A team including Southwest Research Institute’s Dr. Raluca Rufu recently calculated that most of the Moon’s permanently shadowed regions (PSRs) are at most around 3.4 billion years old and can contain relatively young deposits of water ice. Water resources are considered key for sustainable exploration of the Moon and beyond, but these findings suggest that current estimates for cold-trapped ices are too high.
The current tilt of the Moon’s spin axis combined with its orbital inclination — the angle to Earth’s orbital plane — and the Sun’s low angle creates permanent shadows at its poles. PSRs are some of the coldest spots in the solar system, allowing them to trap volatile chemicals, including water ice, that would immediately transform directly from a solid to a gas in the harsh, airless sunshine that falls in most other places on the Moon.
“We think the Earth-Moon system formed following a giant impact between early Earth and another protoplanet,” said Rufu, a Sagan Fellow who is the second author of a Science Advances paper. “The Moon formed from the impact-generated debris disk, migrating away from Earth over time. Around 4.1 billion years ago the Moon experienced a major spin axis reorientation when its tilt reached high angles before it damped down to the configuration we see today. As the axial tilt decreased, PSRs appeared at the poles and grew over time.”
The team used AstroGeo22, a new Earth-Moon evolution simulation tool, to calculate the Moon’s axial tilt over time. Together with surface height measurements from the Lunar Orbital Altimeter Laser data (LOLA), the team estimated the evolution of the shadowed areas over time.
“The time evolution of the Moon-Earth distance remained an unsolved problem for half a century,” Rufu said. “However, these new geological proxies for the history of the Earth-Moon system allow us to calculate the Moon’s axial tilt and the extent of PSRs over time.”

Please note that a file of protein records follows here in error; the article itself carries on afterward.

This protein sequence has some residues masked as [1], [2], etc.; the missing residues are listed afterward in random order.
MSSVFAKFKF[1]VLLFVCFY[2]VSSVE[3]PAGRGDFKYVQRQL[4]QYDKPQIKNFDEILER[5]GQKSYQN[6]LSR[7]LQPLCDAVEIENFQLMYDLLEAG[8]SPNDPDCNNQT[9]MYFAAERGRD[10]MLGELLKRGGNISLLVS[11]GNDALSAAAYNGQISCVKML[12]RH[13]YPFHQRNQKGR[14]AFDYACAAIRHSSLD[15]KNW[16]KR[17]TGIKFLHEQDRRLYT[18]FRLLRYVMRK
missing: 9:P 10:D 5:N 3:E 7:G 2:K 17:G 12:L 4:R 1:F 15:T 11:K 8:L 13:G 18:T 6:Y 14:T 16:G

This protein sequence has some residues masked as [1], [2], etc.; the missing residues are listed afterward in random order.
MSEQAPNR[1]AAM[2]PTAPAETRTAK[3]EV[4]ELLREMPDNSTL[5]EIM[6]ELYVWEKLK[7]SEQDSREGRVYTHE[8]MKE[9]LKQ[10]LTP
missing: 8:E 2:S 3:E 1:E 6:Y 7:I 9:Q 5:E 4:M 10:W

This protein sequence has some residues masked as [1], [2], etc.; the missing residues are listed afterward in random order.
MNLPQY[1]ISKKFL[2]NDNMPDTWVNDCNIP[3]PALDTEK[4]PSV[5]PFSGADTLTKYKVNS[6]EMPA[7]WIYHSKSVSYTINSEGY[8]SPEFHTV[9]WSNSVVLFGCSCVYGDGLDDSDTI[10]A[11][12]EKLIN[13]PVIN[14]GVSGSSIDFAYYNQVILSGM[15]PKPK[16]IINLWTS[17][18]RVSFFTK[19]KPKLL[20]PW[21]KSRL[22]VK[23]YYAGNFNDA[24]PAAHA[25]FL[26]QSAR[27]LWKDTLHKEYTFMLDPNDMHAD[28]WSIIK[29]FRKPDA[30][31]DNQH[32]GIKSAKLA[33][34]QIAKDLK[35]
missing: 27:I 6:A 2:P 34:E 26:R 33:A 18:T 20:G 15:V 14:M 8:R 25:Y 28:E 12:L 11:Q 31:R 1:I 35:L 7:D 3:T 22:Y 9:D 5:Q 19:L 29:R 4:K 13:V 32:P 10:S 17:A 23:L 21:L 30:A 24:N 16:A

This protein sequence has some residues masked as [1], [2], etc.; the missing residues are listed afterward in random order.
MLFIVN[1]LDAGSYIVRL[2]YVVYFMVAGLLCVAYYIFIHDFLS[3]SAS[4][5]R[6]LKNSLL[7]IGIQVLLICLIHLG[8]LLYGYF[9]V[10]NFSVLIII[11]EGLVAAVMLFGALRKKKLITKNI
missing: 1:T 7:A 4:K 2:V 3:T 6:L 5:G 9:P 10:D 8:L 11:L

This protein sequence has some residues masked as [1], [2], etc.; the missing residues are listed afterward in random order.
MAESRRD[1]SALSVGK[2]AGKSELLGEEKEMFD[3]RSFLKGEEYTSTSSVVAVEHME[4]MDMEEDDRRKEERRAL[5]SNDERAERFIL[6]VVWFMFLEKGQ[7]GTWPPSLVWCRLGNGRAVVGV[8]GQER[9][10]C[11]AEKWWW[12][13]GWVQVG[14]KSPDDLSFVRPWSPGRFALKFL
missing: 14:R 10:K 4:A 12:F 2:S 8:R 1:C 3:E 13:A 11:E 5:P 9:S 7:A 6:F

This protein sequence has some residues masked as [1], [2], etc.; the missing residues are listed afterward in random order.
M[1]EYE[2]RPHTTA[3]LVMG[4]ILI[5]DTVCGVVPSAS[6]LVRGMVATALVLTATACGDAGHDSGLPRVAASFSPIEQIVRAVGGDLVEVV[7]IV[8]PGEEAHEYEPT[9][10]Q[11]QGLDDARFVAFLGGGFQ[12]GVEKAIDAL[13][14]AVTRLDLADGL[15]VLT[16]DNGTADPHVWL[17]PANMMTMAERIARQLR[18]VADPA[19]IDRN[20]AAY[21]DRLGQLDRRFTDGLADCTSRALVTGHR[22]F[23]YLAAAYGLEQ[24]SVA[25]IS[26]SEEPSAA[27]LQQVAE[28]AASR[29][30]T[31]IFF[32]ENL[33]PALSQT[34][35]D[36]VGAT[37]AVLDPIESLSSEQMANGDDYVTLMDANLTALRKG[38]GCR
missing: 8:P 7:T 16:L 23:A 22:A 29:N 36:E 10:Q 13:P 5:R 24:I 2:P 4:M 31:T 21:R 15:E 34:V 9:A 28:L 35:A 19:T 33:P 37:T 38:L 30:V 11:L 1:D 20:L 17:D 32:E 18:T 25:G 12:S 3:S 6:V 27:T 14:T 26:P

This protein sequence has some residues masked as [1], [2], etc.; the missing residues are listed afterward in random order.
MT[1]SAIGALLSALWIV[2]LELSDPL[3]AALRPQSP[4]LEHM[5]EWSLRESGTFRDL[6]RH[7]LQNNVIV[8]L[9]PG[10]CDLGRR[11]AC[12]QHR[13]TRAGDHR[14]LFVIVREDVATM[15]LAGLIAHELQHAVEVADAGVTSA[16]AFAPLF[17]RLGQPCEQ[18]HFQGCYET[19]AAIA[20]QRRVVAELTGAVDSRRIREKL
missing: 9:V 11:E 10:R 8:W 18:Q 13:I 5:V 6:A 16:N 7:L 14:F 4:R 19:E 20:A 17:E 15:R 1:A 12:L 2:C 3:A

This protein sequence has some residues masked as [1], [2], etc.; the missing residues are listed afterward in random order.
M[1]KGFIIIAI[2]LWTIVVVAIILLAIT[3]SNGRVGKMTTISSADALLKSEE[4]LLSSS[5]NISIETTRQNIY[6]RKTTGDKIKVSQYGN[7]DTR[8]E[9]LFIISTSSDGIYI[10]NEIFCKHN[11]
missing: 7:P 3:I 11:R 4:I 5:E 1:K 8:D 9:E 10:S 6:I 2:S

In 2009, NASA crashed the two-ton Atlas Centaur rocket body, part of the Lunar Crater Observation and Sensing Satellite (LCROSS), near the south pole of the Moon. It struck the floor of Cabeus crater, creating a plume of debris examined for the presence of water and other chemicals in the lunar regolith. A shepherding satellite travelling four minutes behind the Centaur and several Earth-orbiting satellites, including the Hubble Space Telescope, monitored the impact.
“Our work suggests that Cabeus crater became a PSR less than a billion years ago. The various volatiles detected in the plume created by LCROSS indicate that ice-trapping continued into relatively recent times,” said Norbert Schörghofer, the lead author of this paper from the Planetary Science Institute. “Impacts and outgassing are potential sources of water but peaked early in lunar history, when the present-day PSRs did not yet exist. The age of PSRs largely determines the amount of water ice that could be trapped in the lunar polar regions. Information about the abundance of water ice in PSRs is particularly important in planning for upcoming crewed and uncrewed missions to the Moon searching for water.”
This key resource can be used to create air and rocket fuel and sustain human habitation. NASA and other entities plan to send rovers and humans to characterize the water ice within PSRs.